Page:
Wednesday, January 16, 2008

When actions DO speak louder than words

Winston Churchill once famously remarked that it was "better to be making the news than taking it. To be an actor rather than a critic". But there are times when this simplifies, and trivialises, the complementary roles that 'actors' and 'critics' can play. Half-a-century on, modern technology has empowered 'critics' in ways Churchill could never have imagined.

In 1984 a BBC news crew, accompanied by reporter Michael Bourke, travelled to Ethiopia and brought news of a growing humanitarian crisis to the worlds' attention. "A biblical famine in the 20th Century" and "The closest thing to hell on Earth" was how he described it. The international community were shocked into action, and the following summer saw Live Aid - Bob Geldof's massive mobilisation of the music industry which helped raise hundreds of millions for the famine victims. Michael Bourke - 'critic' turned 'actor'.

Today, modern-day blogging is creating mini-Michael Bourke's the world over. Human rights violations, environmental vandalism, political killings, oppression against citizens, animal cruelty and unlawful detentions make the news from all corners of the globe, made possible by brave souls empowered by mobile and internet technologies. The line between 'actor' and 'critic' is becoming increasingly blurred, if it exists at all anymore. Recent events in Kenya - which have spurned the creation of Ushahidi.com - is a perfect case in point.

A few short days ago, good friend Erik Hersman (who Blogs as the widely read and highly respected White African) aired his frustration at the lack of news coming out of the country from the man and woman on the street. In "It's Not About Us, It's About Them", Erik noted:

"While blogging, emails, Twitter and the internet are doing a great deal of good getting the news out of what’s going on in Kenya to the rest of the world, I find myself troubled. You see, the communication that needs to be happening is at the grassroots level. Everyday Kenyans do not have access to any of these services. Let’s put our minds and capabilities towards solving real problems for people beyond the technologically elite"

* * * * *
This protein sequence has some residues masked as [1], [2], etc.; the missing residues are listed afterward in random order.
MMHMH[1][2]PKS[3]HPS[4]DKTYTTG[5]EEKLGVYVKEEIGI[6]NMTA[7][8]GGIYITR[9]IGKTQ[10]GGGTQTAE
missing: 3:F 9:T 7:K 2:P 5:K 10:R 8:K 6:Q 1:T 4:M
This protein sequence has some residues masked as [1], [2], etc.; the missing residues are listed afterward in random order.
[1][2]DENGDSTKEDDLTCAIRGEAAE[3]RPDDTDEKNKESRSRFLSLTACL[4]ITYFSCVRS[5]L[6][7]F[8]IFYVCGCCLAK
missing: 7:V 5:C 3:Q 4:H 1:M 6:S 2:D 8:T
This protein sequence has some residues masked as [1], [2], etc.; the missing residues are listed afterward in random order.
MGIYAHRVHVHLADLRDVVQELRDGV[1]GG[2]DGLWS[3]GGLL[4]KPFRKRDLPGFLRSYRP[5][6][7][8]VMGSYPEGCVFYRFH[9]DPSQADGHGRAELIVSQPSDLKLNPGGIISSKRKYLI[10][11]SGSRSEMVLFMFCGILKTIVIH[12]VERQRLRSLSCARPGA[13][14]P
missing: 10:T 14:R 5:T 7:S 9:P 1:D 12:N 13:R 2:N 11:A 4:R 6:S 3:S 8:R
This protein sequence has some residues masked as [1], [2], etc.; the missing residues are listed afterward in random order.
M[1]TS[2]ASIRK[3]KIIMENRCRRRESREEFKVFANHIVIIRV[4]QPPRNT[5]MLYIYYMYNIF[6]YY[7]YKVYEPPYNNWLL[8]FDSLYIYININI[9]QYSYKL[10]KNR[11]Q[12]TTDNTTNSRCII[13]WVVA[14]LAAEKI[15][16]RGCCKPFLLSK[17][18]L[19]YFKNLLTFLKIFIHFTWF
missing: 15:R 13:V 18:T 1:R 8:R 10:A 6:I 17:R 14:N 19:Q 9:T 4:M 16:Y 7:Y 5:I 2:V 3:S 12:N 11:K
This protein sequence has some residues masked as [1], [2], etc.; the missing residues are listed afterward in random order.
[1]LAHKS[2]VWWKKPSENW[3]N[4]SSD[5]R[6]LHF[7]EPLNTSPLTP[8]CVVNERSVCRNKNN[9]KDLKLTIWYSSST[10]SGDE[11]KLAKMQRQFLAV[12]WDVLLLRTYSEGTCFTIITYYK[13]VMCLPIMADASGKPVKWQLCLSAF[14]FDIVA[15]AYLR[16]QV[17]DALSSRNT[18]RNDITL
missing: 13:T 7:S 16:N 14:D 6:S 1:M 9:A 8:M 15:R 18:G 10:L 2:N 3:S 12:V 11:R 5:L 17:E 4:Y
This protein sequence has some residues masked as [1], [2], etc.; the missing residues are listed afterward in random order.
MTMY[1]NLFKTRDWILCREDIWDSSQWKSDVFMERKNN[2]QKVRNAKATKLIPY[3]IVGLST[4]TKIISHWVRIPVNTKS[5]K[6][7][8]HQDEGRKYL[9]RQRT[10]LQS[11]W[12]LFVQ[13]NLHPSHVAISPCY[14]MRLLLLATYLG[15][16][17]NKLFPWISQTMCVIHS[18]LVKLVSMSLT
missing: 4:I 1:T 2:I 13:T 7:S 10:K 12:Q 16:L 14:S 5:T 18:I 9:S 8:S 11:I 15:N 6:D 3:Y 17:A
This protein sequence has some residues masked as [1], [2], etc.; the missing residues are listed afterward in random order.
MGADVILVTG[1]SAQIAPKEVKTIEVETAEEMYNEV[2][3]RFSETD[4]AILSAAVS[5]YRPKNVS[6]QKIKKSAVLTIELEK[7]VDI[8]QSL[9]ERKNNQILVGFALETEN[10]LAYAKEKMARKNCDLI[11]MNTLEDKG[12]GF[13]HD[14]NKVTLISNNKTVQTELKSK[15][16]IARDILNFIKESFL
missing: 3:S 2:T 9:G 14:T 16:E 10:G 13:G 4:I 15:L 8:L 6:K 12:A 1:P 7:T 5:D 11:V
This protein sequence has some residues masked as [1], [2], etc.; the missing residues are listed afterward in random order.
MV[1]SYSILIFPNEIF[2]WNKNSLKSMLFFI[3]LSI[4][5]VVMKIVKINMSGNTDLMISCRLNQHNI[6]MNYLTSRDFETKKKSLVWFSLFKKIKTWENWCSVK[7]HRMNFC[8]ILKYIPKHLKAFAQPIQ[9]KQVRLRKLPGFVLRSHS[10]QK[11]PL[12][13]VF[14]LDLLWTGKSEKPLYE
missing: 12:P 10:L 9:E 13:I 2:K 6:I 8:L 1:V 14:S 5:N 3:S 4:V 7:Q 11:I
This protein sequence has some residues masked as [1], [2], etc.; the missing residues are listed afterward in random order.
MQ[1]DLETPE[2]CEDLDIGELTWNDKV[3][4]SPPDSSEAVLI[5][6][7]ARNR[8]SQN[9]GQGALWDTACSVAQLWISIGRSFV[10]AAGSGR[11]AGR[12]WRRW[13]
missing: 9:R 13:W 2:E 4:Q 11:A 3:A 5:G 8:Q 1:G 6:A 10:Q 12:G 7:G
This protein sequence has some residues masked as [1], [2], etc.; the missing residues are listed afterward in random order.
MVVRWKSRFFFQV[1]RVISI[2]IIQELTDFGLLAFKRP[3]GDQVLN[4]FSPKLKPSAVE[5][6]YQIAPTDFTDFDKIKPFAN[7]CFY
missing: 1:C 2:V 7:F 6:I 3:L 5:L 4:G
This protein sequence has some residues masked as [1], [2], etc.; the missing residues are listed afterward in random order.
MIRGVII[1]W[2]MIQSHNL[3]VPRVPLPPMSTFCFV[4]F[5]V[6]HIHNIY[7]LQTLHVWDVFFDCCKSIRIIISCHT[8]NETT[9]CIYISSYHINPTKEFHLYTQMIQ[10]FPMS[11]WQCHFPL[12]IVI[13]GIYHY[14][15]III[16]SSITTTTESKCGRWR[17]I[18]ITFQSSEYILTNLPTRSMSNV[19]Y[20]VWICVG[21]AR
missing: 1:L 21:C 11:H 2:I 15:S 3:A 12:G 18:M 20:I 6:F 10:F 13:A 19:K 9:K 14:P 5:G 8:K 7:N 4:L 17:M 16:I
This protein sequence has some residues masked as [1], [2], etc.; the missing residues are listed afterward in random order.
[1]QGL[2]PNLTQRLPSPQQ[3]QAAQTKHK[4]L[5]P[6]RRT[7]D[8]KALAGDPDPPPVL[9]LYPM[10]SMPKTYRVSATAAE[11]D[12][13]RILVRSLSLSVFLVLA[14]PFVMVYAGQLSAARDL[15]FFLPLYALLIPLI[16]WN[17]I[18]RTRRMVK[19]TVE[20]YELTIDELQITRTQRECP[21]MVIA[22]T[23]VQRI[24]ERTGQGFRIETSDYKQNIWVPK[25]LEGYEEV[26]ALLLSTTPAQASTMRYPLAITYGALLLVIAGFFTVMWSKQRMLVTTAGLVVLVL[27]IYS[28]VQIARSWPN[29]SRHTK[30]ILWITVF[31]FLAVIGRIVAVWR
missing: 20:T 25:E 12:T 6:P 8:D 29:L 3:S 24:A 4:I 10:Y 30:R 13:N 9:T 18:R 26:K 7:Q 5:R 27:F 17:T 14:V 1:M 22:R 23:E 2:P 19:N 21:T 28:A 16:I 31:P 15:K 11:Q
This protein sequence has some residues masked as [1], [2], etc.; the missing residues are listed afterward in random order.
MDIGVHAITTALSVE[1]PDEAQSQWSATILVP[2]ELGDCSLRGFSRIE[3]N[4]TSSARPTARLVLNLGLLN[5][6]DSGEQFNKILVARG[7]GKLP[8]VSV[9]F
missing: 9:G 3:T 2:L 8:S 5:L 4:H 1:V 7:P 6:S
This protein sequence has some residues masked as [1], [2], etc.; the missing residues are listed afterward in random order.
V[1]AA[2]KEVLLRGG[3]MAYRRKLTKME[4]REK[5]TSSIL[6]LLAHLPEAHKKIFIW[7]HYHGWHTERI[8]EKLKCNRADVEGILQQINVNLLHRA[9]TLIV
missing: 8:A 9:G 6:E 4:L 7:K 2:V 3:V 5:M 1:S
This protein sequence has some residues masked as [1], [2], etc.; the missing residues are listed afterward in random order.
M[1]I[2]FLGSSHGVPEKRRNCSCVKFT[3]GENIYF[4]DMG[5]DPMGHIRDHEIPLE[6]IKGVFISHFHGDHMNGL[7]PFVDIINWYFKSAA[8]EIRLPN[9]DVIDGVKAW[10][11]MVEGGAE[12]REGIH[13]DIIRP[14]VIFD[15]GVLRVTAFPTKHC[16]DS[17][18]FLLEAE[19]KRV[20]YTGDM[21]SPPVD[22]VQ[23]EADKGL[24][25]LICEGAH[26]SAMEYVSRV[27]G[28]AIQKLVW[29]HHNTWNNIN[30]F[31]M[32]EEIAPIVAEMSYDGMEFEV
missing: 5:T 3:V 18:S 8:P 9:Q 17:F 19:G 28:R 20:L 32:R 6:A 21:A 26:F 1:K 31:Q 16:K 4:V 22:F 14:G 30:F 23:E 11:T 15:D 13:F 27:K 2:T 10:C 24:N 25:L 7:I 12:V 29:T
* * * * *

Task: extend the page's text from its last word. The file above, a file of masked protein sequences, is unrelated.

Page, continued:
True to his word, just five days later saw the launch of Ushahidi.com, a site which allows Kenyans to report acts of violence via the web and SMS, incidents which are then aggregated with other reports and displayed on a map. Ushahidi - which means "witness" in Kiswahili - provides an avenue for everyday Kenyans to get their news out, and news of its launch has been widely hailed in the mainstream press (and the Blogosphere, funnily enough). Putting Ushahidi together is a textbook study in rapid prototyping and collaboration, and Erik takes a huge amount of credit for blurring the 'actor' and 'critic' distinction yet further by pulling his finger out and actually doing something. As he says, when all the dust settles in Kenya, he doesn’t want to be one of the ones saying “I should have done something”.

From a personal perspective, Bloggers such as Erik have been hugely supportive of kiwanja's work, without which there would have been little chance of initiatives such as FrontlineSMS and nGOmobile ever getting off the ground. nGOmobile alone has generated interest from over seventy grassroots NGOs, all of whom are now in with a chance of winning equipment to run their own text messaging services. FrontlineSMS has empowered NGOs in over forty countries from all corners of the globe. Essential to this has been a dedicated band of supporters, including White African, ZapBoom, Tactical Tech, ShareIdeas, Textually.org, Ore's Notes, Total Tactics, Black Looks, Saidia.org and 160Characters, among many others.